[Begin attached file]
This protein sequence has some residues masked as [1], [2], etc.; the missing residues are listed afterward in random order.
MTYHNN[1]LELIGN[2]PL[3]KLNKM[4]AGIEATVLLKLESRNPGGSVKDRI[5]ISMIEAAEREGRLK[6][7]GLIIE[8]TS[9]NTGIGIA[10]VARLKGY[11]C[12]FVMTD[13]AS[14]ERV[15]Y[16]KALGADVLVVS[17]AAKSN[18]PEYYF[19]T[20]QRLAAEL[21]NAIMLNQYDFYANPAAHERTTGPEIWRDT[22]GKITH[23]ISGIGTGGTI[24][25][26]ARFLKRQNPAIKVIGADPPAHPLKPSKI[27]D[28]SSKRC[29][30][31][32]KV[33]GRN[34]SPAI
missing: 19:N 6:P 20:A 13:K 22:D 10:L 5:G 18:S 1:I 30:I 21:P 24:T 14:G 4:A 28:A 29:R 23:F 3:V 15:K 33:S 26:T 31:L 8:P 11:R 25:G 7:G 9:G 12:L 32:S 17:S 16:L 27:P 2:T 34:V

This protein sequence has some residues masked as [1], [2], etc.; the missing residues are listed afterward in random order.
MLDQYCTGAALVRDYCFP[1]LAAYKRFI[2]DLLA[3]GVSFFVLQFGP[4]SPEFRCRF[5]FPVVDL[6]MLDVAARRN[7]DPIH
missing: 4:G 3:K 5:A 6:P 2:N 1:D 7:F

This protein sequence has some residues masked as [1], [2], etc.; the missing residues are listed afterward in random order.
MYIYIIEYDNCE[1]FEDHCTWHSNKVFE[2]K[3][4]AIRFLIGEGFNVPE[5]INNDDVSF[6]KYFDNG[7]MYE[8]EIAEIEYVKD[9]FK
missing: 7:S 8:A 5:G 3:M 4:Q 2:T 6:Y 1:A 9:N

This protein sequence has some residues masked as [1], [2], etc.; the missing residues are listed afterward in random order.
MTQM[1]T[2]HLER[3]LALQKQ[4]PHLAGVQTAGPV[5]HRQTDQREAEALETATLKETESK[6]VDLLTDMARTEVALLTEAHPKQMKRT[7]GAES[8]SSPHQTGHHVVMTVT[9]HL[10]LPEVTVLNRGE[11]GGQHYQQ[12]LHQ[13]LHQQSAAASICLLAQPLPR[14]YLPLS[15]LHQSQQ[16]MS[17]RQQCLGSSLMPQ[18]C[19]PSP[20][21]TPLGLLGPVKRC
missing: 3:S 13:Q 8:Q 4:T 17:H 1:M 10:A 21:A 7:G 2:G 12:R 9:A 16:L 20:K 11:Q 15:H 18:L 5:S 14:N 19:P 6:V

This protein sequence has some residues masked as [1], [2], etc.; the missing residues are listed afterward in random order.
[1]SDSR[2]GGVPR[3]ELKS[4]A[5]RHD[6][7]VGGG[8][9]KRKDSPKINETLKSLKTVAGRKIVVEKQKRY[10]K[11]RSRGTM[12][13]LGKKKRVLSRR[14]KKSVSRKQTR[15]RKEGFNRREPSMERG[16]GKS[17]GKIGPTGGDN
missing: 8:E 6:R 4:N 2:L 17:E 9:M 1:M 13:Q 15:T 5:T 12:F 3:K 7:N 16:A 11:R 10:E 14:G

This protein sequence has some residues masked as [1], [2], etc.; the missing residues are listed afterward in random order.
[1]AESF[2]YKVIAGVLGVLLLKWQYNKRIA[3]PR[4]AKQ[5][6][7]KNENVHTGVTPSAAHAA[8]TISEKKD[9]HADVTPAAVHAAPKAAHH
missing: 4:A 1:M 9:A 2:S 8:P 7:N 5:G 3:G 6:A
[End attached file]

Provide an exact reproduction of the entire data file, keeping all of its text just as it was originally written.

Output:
This protein sequence has some residues masked as [1], [2], etc.; the missing residues are listed afterward in random order.
MTYHNN[1]LELIGN[2]PL[3]KLNKM[4]AGIEATVLLKLESRNPGGSVKDRI[5]ISMIEAAEREGRLK[6][7]GLIIE[8]TS[9]NTGIGIA[10]VARLKGY[11]C[12]FVMTD[13]AS[14]ERV[15]Y[16]KALGADVLVVS[17]AAKSN[18]PEYYF[19]T[20]QRLAAEL[21]NAIMLNQYDFYANPAAHERTTGPEIWRDT[22]GKITH[23]ISGIGTGGTI[24][25][26]ARFLKRQNPAIKVIGADPPAHPLKPSKI[27]D[28]SSKRC[29][30][31][32]KV[33]GRN[34]SPAI
missing: 19:N 6:P 20:A 13:K 22:D 10:L 5:G 18:S 1:I 30:I 21:P 24:T 14:G 4:A 28:A 29:R 23:F 3:V 15:K 33:S 26:T 31:L 8:P 11:R 25:G 7:G 9:G 12:L 32:S 17:S 16:L 27:P 2:T 34:V

This protein sequence has some residues masked as [1], [2], etc.; the missing residues are listed afterward in random order.
MLDQYCTGAALVRDYCFP[1]LAAYKRFI[2]DLLA[3]GVSFFVLQFGP[4]SPEFRCRF[5]FPVVDL[6]MLDVAARRN[7]DPIH
missing: 4:G 3:K 5:A 6:P 2:N 1:D 7:F

This protein sequence has some residues masked as [1], [2], etc.; the missing residues are listed afterward in random order.
MYIYIIEYDNCE[1]FEDHCTWHSNKVFE[2]K[3][4]AIRFLIGEGFNVPE[5]INNDDVSF[6]KYFDNG[7]MYE[8]EIAEIEYVKD[9]FK
missing: 7:S 8:A 5:G 3:M 4:Q 2:T 6:Y 1:A 9:N

This protein sequence has some residues masked as [1], [2], etc.; the missing residues are listed afterward in random order.
MTQM[1]T[2]HLER[3]LALQKQ[4]PHLAGVQTAGPV[5]HRQTDQREAEALETATLKETESK[6]VDLLTDMARTEVALLTEAHPKQMKRT[7]GAES[8]SSPHQTGHHVVMTVT[9]HL[10]LPEVTVLNRGE[11]GGQHYQQ[12]LHQ[13]LHQQSAAASICLLAQPLPR[14]YLPLS[15]LHQSQQ[16]MS[17]RQQCLGSSLMPQ[18]C[19]PSP[20][21]TPLGLLGPVKRC
missing: 3:S 13:Q 8:Q 4:T 17:H 1:M 10:A 21:A 7:G 2:G 12:R 9:A 16:L 20:K 11:Q 15:H 18:L 5:S 14:N 19:P 6:V

This protein sequence has some residues masked as [1], [2], etc.; the missing residues are listed afterward in random order.
[1]SDSR[2]GGVPR[3]ELKS[4]A[5]RHD[6][7]VGGG[8][9]KRKDSPKINETLKSLKTVAGRKIVVEKQKRY[10]K[11]RSRGTM[12][13]LGKKKRVLSRR[14]KKSVSRKQTR[15]RKEGFNRREPSMERG[16]GKS[17]GKIGPTGGDN
missing: 8:E 6:R 4:N 2:L 17:E 9:M 1:M 13:Q 15:T 5:T 12:F 3:K 7:N 16:A 11:R 10:E 14:G

This protein sequence has some residues masked as [1], [2], etc.; the missing residues are listed afterward in random order.
[1]AESF[2]YKVIAGVLGVLLLKWQYNKRIA[3]PR[4]AKQ[5][6][7]KNENVHTGVTPSAAHAA[8]TISEKKD[9]HADVTPAAVHAAPKAAHH
missing: 4:A 1:M 9:A 2:S 8:P 7:N 5:G 3:G 6:A